“All you have is what you are, and what you give.” Ursula K. Le Guin
Perhaps the deepest measure of our character, of our very humanity, is how much we go on giving when what we most value is taken from us — when a loved one withholds their love, when the world withdraws its mercy.”
“If equal affection cannot be / Let the more loving one be me,” W.H. Auden wrote in a poem contemplating the courage to love more and to give more, even in the face of the most heartbreaking and elemental disparity of passions. Maria Popova
I often find that Maria Popova’s newsletter Brainpickings wriggles its way into an inspired personal state of mind that leads to several of my blog posts. She is a grand thinker with widespread interests, frequently intersecting with my own. Such is true for this post.
Although… sometimes it is most difficult to give, even when you know that is truly is better to give than receive—very much more rewarding. It can feel to me that rude, insulting or dismissive people don’t deserve my gifts. And yet I read the line above from an A.H. Auden poem (“If equal affection cannot be / Let the more loving one be me,”) and my heart can be lowered to embarrassment.
That is when I realize that I am giving from a self-serving place instead of genuine care for another person or society or culture. When I give from a self-serving heart it seems almost as if I am actually giving to myself in an effort to bolster my ego or pride.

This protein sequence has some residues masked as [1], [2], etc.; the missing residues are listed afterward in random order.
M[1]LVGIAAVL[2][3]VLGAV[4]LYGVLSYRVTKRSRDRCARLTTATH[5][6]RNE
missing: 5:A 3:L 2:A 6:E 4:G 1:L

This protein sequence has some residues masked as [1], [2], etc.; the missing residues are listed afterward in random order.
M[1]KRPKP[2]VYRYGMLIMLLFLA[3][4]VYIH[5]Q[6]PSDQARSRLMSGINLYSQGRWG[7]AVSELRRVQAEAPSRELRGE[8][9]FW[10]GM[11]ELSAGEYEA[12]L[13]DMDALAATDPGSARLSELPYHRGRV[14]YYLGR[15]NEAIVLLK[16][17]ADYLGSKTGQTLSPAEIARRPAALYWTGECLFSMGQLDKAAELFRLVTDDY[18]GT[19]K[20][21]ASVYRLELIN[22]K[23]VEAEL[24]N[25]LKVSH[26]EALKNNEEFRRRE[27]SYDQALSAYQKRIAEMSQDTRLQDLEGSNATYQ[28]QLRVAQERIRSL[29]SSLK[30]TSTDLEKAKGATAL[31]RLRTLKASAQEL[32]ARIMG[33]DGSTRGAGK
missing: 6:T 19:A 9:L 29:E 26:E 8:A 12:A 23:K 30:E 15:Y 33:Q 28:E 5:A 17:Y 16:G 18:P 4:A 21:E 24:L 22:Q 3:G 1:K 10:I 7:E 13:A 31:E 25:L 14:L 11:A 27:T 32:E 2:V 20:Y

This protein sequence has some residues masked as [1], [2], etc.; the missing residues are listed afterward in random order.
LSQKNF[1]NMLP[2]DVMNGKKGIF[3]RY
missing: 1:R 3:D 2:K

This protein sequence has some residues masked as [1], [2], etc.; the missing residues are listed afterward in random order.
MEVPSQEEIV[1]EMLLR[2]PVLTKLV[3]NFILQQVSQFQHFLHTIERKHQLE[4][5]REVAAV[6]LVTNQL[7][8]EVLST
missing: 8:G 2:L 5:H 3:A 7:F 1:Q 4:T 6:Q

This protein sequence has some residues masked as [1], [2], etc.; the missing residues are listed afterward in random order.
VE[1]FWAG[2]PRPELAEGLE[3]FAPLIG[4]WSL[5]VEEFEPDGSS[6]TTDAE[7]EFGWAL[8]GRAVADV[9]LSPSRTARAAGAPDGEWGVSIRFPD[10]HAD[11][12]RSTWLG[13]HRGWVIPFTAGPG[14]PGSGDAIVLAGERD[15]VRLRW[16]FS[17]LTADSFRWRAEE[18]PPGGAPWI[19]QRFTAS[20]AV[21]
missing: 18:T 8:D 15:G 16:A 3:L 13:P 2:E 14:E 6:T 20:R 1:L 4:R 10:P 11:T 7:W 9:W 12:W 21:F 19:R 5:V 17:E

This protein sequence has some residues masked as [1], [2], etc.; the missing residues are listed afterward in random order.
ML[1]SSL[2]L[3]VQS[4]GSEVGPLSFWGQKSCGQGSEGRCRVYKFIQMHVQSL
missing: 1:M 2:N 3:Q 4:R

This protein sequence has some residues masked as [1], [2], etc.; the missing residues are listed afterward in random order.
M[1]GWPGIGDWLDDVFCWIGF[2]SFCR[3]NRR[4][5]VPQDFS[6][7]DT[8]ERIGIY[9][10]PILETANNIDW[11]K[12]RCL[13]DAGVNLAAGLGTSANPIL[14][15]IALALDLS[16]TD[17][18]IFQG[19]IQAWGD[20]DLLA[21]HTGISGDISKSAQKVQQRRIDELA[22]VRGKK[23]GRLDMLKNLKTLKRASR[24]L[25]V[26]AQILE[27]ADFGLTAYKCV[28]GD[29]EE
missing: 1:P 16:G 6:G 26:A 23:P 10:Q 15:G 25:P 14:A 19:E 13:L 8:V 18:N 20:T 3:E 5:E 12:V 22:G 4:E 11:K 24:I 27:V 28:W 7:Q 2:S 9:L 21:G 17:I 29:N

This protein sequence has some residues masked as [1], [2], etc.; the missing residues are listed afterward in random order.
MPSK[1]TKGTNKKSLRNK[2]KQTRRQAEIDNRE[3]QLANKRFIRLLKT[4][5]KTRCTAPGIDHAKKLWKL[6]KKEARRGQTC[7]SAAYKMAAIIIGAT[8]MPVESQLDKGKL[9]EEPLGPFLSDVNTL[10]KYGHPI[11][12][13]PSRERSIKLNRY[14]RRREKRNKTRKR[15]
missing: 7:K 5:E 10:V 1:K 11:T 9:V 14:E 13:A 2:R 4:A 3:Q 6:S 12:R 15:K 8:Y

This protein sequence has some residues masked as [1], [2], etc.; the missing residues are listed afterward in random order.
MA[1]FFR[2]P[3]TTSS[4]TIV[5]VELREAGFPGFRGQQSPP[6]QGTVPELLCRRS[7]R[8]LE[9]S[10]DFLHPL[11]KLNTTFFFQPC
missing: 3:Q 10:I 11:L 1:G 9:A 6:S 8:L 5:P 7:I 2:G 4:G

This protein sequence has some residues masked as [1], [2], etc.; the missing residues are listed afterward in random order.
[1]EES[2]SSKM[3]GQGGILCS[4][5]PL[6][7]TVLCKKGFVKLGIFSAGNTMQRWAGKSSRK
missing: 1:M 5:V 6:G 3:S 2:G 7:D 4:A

While in Africa a couple months ago I made a contribution to an orphanage that was not received with the appreciation I expected. I was highly offended. I told one of my team members about my offense and he asked me, “Charlie, who are you giving to?” “Well, to the orphan kids of course,” to which he responded, “then why are you looking for reward [such as being highly esteemed)?” His observation was right on target.
Giving for No Good Reason
In my upbringing, I learned that gratitude is the expected response whenever kindness is offered. However, such expectations can be warning signs: an unhealthy form of pride may be on the rise. My friend Terry Hershey is fond of reminding me, “Jesus loves me for no good reason.” The same should be true of my giving, “I give from my heart for no good reason apart from the benefit of another.”
I believe that every good gift comes from above. In turn, I only need to give from what was given to me in the first place.
So… Give… For No Good Reason Apart from Love
Photo courtesy of edhar at istockphoto